Best Director Leo McCarey Won
Best Actor Bing Crosby Nominated
Barry Fitzgerald Won
Photoplay Awards Won
Picturegoer Awards Best Actor Bing Crosby Won

In 2004, Going My Way was selected for preservation in the United States National Film Registry by the Library of Congress as being "culturally, historically, or aesthetically significant".[18][19]


Bing Crosby recorded six of the songs for Decca Records[21] and some of them were issued on a 3-disc 78rpm set titled Selections from Going My Way. “Swinging on a Star” topped the Billboard charts for nine weeks in a 28-week stay. "Too-Ra-Loo-Ra-Loo-Ral (That's an Irish Lullaby)" was in the charts for twelve weeks with a peak position of #4. "The Day After Forever" and "Going My Way" also charted briefly.[22] Crosby's songs were also included in the Bing's Hollywood series.

Adaptations and related films

Fred Clark (in a guest role) and Gene Kelly (as Father O'Malley) in an episode of the TV adaptation

Going My Way was adapted as a radio play for the January 8, 1945, broadcast of The Screen Guild Theater starring Bing Crosby, Barry Fitzgerald and Paul Lukas. It was also adapted for the May 3, 1954, broadcast of Lux Radio Theatre with Barry Fitzgerald.

The film also inspired an hour-long comedy drama of the same name during the 1962–63 television season starring Gene Kelly in the role of Father O'Malley. The series ran on ABC for one season of 30 episodes.

In 1962, McCarey directed Satan Never Sleeps, also featuring an old priest and his younger substitute but set in a Chinese mission during the Communist takeover of the country in 1949.

See also


  1. ^ McQuade, Martin (June 5, 2023). "A star grows in Brooklyn". The Brooklyn Eagle. Archived from the original on September 28, 2023. Retrieved December 8, 2023.
  2. ^ ""All-Time Top-Grossers", Variety 18 January 1950 p 18". 1950.
  3. ^ Going My Way
  4. ^ "Awards for Going My Way". Internet Movie Database. Archived from the original on April 13, 2012. Retrieved August 4, 2012.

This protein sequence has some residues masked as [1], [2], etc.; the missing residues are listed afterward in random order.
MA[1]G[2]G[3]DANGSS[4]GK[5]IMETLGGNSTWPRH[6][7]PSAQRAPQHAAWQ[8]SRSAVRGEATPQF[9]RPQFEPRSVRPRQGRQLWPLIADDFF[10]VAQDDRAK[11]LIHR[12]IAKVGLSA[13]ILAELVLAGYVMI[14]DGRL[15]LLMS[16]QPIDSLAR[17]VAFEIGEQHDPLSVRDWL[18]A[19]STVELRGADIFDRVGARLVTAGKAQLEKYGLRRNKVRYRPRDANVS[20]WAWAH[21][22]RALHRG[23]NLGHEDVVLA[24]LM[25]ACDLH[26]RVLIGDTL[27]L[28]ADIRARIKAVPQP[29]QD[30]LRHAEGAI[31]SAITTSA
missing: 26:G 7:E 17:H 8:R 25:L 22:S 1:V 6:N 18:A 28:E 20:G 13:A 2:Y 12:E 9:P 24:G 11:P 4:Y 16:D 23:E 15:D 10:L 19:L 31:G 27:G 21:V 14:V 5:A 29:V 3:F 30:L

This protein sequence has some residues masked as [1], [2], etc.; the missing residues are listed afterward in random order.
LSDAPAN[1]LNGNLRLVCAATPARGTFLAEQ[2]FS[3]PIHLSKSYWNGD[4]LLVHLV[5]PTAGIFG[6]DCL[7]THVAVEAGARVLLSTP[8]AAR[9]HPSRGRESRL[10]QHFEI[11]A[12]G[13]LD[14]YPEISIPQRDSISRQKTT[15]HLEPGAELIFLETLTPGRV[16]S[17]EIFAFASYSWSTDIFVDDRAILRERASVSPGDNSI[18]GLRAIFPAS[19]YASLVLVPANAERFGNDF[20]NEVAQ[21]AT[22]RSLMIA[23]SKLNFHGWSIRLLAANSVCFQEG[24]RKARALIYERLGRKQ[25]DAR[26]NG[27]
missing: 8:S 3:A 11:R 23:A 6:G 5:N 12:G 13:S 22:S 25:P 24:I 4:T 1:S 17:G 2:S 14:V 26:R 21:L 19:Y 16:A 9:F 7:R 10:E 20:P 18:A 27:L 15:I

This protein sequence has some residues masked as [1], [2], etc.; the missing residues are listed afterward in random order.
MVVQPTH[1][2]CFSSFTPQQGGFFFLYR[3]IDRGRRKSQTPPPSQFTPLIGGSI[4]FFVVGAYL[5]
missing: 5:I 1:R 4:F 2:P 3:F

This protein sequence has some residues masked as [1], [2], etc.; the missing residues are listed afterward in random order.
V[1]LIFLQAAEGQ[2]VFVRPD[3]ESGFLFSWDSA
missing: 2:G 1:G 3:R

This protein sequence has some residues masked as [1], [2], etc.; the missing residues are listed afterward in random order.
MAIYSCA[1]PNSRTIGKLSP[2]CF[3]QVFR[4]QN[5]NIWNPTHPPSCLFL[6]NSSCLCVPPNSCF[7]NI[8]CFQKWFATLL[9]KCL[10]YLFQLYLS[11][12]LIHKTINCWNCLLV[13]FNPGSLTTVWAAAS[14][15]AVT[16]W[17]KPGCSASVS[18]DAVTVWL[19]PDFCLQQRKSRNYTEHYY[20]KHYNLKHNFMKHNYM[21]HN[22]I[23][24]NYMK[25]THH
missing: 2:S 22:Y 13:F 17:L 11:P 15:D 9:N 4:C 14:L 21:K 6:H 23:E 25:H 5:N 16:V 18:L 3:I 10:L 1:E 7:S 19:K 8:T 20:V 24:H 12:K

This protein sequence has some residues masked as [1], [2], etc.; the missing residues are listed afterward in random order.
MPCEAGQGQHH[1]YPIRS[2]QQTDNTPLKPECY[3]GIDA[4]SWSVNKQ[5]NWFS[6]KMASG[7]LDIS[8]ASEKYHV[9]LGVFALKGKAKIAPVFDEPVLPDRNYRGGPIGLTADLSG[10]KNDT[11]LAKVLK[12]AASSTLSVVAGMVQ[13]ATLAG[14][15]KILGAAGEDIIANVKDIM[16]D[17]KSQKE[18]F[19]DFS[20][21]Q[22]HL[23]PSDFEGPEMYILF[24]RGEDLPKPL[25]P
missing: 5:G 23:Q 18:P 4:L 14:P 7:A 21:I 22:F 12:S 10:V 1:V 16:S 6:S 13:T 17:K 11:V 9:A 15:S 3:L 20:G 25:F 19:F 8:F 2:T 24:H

5. ^ "Bing Crosby Overview". Turner Classic Movies. Archived from the original on December 18, 2023. Retrieved December 18, 2023.
  6. ^ Gilliland, John (1994). Pop Chronicles the 40s: The Lively Story of Pop Music in the 40s (audiobook). ISBN 978-1-55935-147-8. OCLC 31611854. Tape 1, side B.
  7. ^ Huizenga, Tom; Tsioulcas, Anastasia (March 21, 2013). "Remembering Risë Stevens, a Star of Opera and Pop Culture". NPR Music. Archived from the original on April 7, 2018. Retrieved April 6, 2018.
  8. ^ "Locations for Going My Way". Internet Movie Database. Archived from the original on September 30, 2015. Retrieved August 4, 2012.
  9. ^ a b Crowther, Bosley (May 3, 1944). "Comedy-Drama With Bing Crosby and Barry Fitzgerald". The New York Times. Archived from the original on May 20, 2013. Retrieved February 27, 2013.
  10. ^ Walt (March 8, 1944). "Going My Way". Variety. p. 14. Retrieved December 17, 2020.
  11. ^ "Going My Way". Rotten Tomatoes. Fandango Media. Archived from the original on January 8, 2024. Retrieved August 13, 2023.
  12. ^ Mike D'Angelo (April 1, 2014). "In 1982, everyone agreed on Jessica Lange (but not for the big prize)". Dissolve. Archived from the original on April 4, 2014. Retrieved April 5, 2014.
  13. ^ "The 17th Academy Awards (1945) Nominees and Winners". Archived from the original on July 6, 2011. Retrieved August 14, 2011.
  14. ^ "Going My Way – Golden Globes". HFPA. Archived from the original on August 1, 2021. Retrieved July 5, 2021.
  15. ^ "1944 Award Winners". National Board of Review. Archived from the original on August 30, 2021. Retrieved July 5, 2021.
  16. ^ "Complete National Film Registry Listing". Library of Congress. Archived from the original on March 5, 2016. Retrieved December 16, 2015.
  17. ^ "1944 New York Film Critics Circle Awards". New York Film Critics Circle. Archived from the original on January 30, 2013. Retrieved July 5, 2021.
  18. ^ "Librarian of Congress Adds 25 Films to National Film Registry". Library of Congress. Archived from the original on April 7, 2020. Retrieved October 8, 2020.
  19. ^ "Complete National Film Registry Listing". Library of Congress. Archived from the original on March 5, 2016. Retrieved October 8, 2020.
  20. ^ Reynolds, Fred (1986). Road to Hollywood. John Joyce.
  21. ^ "A Bing Crosby Discography". A Bing Crosby Discography. Archived from the original on October 5, 2018. Retrieved January 22, 2016.
  22. ^ Whitburn, Joel (1986). Pop Memories 1890-1954. Wisconsin, US: Record Research Inc. p. 109. ISBN 0-89820-083-0.

External links

This page was last edited on 6 April 2024, at 21:47